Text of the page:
I speak from personal experience when I say that we don’t want to hear that the field we have invested out time, effort, thought and parts of our identities (professional and otherwise) in is structured by racism and has been since its inception. One of the first articles I wrote after completing my PhD essentially argued that Lord of the Rings (which I still love) wasn’t racist; I don’t recommend looking it up, I was wrong (for my perspective after learning what I didn’t want to know see this blog in 2014).

But just because we don’t want to hear it doesn’t mean it’s not true.

We’re scholars, we’re supposed to be better than that, to be critical, reflective, and open to new ideas. Just because something is hard isn’t a reason not to do it however. PhDs are hard and many of us have done or are doing them.

When it comes to race in particular, many of us in medieval studies are not well equipped with critical tools or knowledge. Feminism and queer theory have been making in-roads into medieval studies spaces much longer than race studies. But that only goes so far. There’s now a substantial and growing body of scholarship on race and medieval studies and medievalism (see this crowdsourced partial bibliography if you haven’t already).

Ignorance is not an excuse. Habit is not a justification. We would not accept these from our students (‘I didn’t know the assignment was due, I’m not used to coming to class’), why on earth would we accept them from ourselves?

Consider who has been positioned as ‘an outside attacker’ in past months (and years): medievalists of color and their allies. Dorothy Kim, a woman of color, has been the target of most harassment. Don’t tell me it’s because she’s the most vocal. We were on a panel together two years ago where I and another white scholar talked about race and medievalism and Dorothy didn’t. She was the only one who got trolled. It’s not just that the ideas are new and challenging, it’s that they are coming from people who are habitually understood as not belonging in medieval studies because of our field’s history of propping up and perpetuating white supremacy.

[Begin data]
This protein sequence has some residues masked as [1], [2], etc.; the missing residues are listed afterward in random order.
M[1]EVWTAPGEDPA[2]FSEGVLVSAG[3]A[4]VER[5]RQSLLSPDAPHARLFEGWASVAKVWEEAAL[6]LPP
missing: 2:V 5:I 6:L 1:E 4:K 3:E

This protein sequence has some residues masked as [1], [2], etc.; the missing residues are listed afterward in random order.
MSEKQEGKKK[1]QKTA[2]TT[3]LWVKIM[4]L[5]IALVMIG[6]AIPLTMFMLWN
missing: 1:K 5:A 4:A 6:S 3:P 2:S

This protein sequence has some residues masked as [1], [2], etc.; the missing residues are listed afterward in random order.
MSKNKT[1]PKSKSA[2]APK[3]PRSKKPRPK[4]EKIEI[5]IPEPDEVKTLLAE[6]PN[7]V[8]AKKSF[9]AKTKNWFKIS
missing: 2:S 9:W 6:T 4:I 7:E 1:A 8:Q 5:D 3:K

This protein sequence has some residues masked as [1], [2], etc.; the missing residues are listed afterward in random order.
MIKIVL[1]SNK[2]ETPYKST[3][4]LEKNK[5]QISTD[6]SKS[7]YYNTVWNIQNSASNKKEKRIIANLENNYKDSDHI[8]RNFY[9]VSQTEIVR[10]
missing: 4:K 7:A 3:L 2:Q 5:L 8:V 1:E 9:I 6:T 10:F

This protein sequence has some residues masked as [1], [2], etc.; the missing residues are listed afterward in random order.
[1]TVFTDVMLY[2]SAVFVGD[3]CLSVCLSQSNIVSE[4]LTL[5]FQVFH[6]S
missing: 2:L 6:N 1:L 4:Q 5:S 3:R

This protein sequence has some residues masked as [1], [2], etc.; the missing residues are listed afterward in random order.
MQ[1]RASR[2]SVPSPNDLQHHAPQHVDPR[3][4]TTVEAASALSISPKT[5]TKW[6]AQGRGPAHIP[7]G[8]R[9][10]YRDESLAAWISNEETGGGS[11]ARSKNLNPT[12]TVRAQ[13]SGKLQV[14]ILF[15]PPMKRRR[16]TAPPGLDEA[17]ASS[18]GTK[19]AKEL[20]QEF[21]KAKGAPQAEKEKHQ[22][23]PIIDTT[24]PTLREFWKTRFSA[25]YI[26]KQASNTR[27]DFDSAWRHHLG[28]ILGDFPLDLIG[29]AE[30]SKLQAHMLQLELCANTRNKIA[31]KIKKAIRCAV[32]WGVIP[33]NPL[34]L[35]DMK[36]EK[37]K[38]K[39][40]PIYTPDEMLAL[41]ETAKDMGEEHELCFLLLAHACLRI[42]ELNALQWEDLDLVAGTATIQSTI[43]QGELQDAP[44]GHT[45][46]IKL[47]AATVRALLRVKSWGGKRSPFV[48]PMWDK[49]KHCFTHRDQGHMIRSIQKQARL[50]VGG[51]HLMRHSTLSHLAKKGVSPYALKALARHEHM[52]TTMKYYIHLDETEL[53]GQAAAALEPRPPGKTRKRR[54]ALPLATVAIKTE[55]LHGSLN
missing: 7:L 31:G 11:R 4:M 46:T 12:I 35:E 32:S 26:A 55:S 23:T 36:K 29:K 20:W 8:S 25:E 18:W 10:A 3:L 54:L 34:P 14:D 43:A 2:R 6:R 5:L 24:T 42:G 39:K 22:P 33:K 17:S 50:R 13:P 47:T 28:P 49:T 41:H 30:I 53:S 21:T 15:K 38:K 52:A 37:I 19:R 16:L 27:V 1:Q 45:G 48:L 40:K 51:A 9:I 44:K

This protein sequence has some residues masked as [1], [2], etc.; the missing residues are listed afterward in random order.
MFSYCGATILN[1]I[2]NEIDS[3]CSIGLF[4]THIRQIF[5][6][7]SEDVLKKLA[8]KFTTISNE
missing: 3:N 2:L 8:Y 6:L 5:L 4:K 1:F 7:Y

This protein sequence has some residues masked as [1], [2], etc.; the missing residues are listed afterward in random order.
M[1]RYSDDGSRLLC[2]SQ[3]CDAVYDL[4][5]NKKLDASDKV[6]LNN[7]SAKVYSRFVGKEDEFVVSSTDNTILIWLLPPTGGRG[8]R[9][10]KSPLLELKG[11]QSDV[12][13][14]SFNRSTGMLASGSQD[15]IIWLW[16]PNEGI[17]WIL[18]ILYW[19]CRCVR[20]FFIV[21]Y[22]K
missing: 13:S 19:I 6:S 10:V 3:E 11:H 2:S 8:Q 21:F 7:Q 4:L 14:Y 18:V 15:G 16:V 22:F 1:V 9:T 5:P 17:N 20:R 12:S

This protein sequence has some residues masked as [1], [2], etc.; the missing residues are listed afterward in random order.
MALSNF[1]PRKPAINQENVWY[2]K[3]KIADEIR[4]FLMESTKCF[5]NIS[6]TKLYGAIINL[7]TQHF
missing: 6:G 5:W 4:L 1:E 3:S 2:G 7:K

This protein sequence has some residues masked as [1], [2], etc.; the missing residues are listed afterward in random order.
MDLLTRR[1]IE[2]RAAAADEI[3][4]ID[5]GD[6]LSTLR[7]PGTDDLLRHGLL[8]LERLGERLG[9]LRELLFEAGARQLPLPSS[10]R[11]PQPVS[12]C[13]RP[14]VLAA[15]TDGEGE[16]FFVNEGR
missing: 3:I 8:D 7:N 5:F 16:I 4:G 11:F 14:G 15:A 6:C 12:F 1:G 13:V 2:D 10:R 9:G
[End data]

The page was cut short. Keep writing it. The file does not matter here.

This is not a blanket condemnation or despairing wail.

Many scholars are beginning to try to engage in both their teaching and research if comments and posts on social media are anything to go by.

A year after RaceFail 09, N. K. Jemisin – who was one of the targets of harassment – wrote a post titled “Why I Think RaceFail Was The Bestest Thing Evar for SFF.” RaceFail was bitter and painful and divisive and caused harm to many people of colour, but was also, as Jemisin put “a good thing…a necessary thing” because it made change happen. I highly recommend reading Jemisin’s post in full, but the short version is that systems and structures don’t change by themselves. It takes disruption, sometimes major disruption because that’s what makes people pay attention. @medievalpoc has been thinking along the same lines about what we’re doing in medieval studies being a race fail, and abut Jemisin’s post; her take is here.